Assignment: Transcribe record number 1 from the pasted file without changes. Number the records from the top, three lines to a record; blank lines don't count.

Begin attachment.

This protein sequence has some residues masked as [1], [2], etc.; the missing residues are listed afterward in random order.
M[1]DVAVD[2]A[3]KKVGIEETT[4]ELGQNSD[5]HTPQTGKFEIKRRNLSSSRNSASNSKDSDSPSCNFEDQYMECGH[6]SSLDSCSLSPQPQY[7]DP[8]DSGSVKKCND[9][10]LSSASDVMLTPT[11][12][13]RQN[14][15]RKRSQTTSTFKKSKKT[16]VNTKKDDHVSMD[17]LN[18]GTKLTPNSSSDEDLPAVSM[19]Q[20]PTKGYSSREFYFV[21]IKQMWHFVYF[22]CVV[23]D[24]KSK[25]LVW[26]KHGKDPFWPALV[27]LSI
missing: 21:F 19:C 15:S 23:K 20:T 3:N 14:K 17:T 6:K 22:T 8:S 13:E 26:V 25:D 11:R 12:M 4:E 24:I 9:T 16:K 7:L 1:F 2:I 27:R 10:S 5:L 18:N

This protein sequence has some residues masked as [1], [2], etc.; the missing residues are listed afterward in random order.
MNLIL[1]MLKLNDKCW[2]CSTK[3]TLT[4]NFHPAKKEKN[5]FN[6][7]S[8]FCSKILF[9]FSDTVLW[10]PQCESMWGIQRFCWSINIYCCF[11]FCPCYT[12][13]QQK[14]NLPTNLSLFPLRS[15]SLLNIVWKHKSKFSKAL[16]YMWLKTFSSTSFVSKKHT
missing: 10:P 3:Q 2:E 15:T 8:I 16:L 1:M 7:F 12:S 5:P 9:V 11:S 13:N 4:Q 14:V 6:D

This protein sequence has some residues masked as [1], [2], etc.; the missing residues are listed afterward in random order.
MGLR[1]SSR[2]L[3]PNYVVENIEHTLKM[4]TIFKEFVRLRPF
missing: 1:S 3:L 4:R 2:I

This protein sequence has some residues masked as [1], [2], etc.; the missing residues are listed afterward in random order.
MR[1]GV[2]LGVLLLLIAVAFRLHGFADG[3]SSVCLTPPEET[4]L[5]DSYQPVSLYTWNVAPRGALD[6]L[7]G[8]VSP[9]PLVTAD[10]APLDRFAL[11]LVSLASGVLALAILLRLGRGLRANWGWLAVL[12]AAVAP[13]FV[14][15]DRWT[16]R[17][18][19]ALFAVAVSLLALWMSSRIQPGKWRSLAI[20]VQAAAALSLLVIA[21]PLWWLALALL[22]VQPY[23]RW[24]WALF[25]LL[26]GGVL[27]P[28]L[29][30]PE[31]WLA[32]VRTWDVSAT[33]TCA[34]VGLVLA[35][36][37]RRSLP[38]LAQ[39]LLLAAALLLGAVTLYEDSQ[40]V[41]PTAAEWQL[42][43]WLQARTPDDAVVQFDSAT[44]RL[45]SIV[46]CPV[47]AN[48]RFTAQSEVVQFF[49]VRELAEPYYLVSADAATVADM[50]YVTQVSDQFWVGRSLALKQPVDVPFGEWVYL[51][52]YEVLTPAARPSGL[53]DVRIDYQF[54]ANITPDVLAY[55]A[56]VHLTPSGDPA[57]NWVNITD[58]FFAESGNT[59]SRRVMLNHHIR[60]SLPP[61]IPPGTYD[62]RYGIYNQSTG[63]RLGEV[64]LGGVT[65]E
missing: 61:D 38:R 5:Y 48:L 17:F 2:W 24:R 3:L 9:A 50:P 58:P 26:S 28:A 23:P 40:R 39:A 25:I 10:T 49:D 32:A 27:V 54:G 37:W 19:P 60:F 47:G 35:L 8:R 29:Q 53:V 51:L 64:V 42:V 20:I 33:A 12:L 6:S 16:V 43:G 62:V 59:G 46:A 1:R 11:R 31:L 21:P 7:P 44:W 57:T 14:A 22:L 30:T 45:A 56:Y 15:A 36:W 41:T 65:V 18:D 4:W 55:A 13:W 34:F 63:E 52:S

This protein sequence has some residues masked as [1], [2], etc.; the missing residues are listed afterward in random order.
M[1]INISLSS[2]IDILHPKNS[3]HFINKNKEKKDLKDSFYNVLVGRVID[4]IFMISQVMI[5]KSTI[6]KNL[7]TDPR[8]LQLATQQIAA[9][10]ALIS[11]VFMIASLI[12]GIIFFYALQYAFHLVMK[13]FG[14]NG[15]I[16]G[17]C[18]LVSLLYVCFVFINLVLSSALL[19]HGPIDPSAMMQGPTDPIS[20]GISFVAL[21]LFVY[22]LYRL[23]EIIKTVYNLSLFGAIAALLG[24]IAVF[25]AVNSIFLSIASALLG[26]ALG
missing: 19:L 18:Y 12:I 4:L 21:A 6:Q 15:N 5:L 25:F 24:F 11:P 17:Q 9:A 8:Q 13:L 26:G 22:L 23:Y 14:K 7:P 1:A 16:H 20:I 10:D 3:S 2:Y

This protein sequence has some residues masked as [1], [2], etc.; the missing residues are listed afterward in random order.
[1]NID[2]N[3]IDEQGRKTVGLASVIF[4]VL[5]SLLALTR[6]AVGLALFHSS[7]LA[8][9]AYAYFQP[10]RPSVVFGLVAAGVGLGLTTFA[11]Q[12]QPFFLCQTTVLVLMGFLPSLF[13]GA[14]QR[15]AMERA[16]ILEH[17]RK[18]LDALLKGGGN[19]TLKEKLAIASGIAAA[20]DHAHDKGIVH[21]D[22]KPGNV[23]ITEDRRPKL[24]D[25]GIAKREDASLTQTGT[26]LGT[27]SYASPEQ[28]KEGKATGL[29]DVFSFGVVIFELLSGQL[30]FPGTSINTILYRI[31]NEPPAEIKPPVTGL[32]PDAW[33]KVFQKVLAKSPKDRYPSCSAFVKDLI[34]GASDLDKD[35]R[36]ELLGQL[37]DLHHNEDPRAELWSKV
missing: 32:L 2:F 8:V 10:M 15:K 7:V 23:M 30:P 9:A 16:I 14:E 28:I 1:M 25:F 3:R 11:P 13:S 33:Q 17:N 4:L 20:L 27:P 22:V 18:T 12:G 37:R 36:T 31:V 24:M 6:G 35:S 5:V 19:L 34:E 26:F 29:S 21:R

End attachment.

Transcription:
This protein sequence has some residues masked as [1], [2], etc.; the missing residues are listed afterward in random order.
M[1]DVAVD[2]A[3]KKVGIEETT[4]ELGQNSD[5]HTPQTGKFEIKRRNLSSSRNSASNSKDSDSPSCNFEDQYMECGH[6]SSLDSCSLSPQPQY[7]DP[8]DSGSVKKCND[9][10]LSSASDVMLTPT[11][12][13]RQN[14][15]RKRSQTTSTFKKSKKT[16]VNTKKDDHVSMD[17]LN[18]GTKLTPNSSSDEDLPAVSM[19]Q[20]PTKGYSSREFYFV[21]IKQMWHFVYF[22]CVV[23]D[24]KSK[25]LVW[26]KHGKDPFWPALV[27]LSI
missing: 21:F 19:C 15:S 23:K 20:T 3:N 14:K 17:T 6:K 22:T 8:S 13:E 26:V 25:D 11:R 12:M 4:E 24:I 9:T 16:K 7:L 1:F 2:I 27:R 10:S 5:L 18:N